- Cooper’s Old Time Pit Bar-B-Que in Llano – Darla and Bubba mentioned it’s nice to find some things are still the same.
- Evie Mae’s BBQ in Wolfforth – Allison suggests both the jalapeño sausage and brisket with potato salad, green chile cheese grits, and their unique cornbread.
- Corkscrew BBQ in Old Town Spring – Elizabeth says it’s her favorite.
And here’s my personal list in no particular order:
- R.J. BBQ in San Angelo – Love their sliced brisket sandwich. It was one of the first places I visited when we moved here so it’s got a warm place in my heart…and stomach. They were featured in Texas Monthly in 2019. San Angelo is loaded with great places to eat.
- Riscky’s in Fort Worth – This one’s for my husband. He loves their beef ribs, but he loves their Texas fries, (a combination of french fries, onions, and jalapeños) even more.
- Salt Lick BBQ in Driftwood – Only a short distance from Buda, where we lived when I worked in Austin, I’ve taken many of my friends and family there to enjoy a great meal and get their picture in front of the pit. I love the Marino’s Triple Chop sandwich with brisket, sausage, and ribs. And I’m a big fan of their burnt ends.
- The Smoking Oak in Mercedes – Great brisket and ribs.
- Leroy and Lewis Barbecue in Austin – Barbacoa, citra hop pork sausage, and Texas Red Chili Frito Pie are my faves.
- Shugabees in Buda – Love their sliced brisket or smoked sausage in an over-sized flour tortilla. First brisket I’d ever seen served that way.
- Already listed above by friends, I’m including both Kreuz Market and Smitty’s Market in Lockhart – We learned about the family feud between these two restaurants, so Dan and I ordered the exact same meal to share at each location to see if we liked one over the other. It was a draw.
While I’m no culinary ‘cue expert like the publishers of top lists around the state of Texas, I’m sharing what I personally like. This list could be even longer, as there are so many incredible options in the great state of Texas. Still, it’s a pretty good start.
The Sides Have It
Now the sides may not be that big of a deal for many, but I’m a big lover of the different options available. Potato salad, coleslaw, and beans tend to be pretty consistent offerings but they are certainly not always the same recipes. I prefer mustardy potato salad, creamy coleslaw, and pinto beans. And just about every restaurant serving BBQ offers pickles and onions, and maybe even a pickled jalapeño on the side. You might also get a roll or cornbread, but white bread is a common accompaniment. There are also some unconventional choices, all for the win. I won’t even go there with sauce or no sauce. That’s for you to decide and people like what they like.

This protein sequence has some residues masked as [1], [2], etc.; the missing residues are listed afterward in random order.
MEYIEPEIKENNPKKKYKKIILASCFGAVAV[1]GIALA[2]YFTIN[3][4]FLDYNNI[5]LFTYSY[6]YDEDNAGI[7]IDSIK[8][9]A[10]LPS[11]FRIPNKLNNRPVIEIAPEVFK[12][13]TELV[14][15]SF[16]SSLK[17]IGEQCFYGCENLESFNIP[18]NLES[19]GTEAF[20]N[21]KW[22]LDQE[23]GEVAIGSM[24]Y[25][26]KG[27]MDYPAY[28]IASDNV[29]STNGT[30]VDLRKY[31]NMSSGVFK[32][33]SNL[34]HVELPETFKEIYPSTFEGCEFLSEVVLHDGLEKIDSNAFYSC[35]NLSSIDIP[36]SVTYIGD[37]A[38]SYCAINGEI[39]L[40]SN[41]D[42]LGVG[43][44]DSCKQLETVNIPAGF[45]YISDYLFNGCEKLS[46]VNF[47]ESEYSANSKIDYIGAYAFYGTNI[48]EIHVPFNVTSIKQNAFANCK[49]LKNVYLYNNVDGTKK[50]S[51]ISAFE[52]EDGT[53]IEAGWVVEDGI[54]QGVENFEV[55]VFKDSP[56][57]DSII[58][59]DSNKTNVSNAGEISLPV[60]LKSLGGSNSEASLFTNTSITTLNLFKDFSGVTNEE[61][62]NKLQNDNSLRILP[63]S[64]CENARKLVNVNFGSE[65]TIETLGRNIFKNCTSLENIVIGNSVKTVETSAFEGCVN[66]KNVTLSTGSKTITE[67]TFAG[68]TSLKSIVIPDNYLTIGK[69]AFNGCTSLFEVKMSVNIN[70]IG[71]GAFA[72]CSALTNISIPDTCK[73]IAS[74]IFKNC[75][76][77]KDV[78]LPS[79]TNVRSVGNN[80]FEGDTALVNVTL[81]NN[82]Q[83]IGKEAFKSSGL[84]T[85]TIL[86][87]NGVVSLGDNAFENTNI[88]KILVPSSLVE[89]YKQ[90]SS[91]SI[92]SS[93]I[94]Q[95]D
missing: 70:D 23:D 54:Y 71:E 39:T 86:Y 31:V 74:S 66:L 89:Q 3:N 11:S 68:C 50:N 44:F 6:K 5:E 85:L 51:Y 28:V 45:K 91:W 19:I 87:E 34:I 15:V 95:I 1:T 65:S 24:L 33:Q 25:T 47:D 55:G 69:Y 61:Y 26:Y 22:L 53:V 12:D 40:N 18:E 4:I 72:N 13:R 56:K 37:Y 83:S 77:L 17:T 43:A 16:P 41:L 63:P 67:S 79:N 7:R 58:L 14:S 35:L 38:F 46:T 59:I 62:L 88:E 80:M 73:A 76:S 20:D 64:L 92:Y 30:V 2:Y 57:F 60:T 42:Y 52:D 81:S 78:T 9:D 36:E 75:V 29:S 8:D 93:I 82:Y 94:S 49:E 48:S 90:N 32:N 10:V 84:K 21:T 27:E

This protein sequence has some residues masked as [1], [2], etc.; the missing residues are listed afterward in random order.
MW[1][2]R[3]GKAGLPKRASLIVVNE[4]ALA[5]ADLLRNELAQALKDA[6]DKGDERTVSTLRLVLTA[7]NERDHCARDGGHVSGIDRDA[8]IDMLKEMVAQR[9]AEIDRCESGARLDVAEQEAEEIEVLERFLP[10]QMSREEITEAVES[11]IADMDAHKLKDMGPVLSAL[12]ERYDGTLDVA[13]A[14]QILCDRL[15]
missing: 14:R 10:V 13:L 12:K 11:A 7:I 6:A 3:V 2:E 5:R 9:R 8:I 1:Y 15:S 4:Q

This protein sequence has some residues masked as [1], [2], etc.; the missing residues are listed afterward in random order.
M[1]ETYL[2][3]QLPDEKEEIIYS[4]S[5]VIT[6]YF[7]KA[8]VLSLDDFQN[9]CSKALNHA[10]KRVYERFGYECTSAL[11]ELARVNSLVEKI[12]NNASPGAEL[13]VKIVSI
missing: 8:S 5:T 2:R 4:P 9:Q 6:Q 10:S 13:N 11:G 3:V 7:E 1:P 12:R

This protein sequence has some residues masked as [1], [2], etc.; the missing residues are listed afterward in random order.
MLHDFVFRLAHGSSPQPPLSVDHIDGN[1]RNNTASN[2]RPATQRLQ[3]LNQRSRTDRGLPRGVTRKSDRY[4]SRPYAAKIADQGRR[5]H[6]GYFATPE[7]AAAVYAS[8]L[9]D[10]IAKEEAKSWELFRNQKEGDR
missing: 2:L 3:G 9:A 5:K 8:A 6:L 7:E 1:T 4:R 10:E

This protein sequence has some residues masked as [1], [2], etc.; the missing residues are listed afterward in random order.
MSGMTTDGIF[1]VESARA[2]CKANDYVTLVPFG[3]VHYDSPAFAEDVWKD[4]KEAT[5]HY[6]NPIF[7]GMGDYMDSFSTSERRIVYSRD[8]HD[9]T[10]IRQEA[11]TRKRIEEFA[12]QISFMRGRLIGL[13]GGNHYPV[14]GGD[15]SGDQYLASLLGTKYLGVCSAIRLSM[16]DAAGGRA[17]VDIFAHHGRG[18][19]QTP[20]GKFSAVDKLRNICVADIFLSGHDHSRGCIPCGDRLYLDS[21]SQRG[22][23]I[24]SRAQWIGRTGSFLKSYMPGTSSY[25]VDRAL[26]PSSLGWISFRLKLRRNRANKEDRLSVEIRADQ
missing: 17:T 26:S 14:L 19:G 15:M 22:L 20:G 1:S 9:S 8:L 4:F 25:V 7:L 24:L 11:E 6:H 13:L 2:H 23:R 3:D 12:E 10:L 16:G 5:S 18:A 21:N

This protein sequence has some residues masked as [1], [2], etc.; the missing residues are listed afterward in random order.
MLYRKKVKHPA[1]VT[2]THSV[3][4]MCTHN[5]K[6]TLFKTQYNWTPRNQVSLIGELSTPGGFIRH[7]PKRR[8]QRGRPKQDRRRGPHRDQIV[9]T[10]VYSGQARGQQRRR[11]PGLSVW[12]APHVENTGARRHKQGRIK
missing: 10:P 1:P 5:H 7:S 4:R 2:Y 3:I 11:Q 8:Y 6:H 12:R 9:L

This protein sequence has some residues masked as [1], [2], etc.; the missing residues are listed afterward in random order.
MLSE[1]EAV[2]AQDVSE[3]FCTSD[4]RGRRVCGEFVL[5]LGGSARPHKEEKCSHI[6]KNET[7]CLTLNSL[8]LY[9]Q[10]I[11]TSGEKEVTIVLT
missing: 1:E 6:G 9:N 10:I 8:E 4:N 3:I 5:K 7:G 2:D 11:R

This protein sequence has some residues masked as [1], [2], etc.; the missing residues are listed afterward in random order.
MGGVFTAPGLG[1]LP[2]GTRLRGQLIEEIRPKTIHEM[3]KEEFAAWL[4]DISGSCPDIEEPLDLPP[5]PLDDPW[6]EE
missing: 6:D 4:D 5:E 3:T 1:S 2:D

Mixin’ It Up
I’ve even experienced barbecue incorporated with the sides, which makes for an easy option, like this BBQ Sundae with layers of mashed potatoes, brisket, and sauce. You might enjoy brisket nachos with all the trimmings. Or why not take it even a step further and add some mac and cheese to your sandwich alongside some pickled onions. How can you go wrong with any of these?
What other barbecue restaurants do I need to add in the future? Was your favorite included? Did you know there’s a Texas Barbecue Trail?
Here’s one I created from all of the suggestions on the two lists in this blog. If you squint a little when looking at the map and turn it on its side, it kind of looks like a longhorn head. Coincidence? Hmmm.
Thanks for joining me on this BBQ adventure. Should you have a hankering to eat in the heart of Texas and enjoy some barbecue, you shouldn’t have any problem locating it across the Lone Star State. Wherever you stop, let’s hope it’s cooked low and slow…and see that it has a ring on it.
Until next time from Texas…safe travels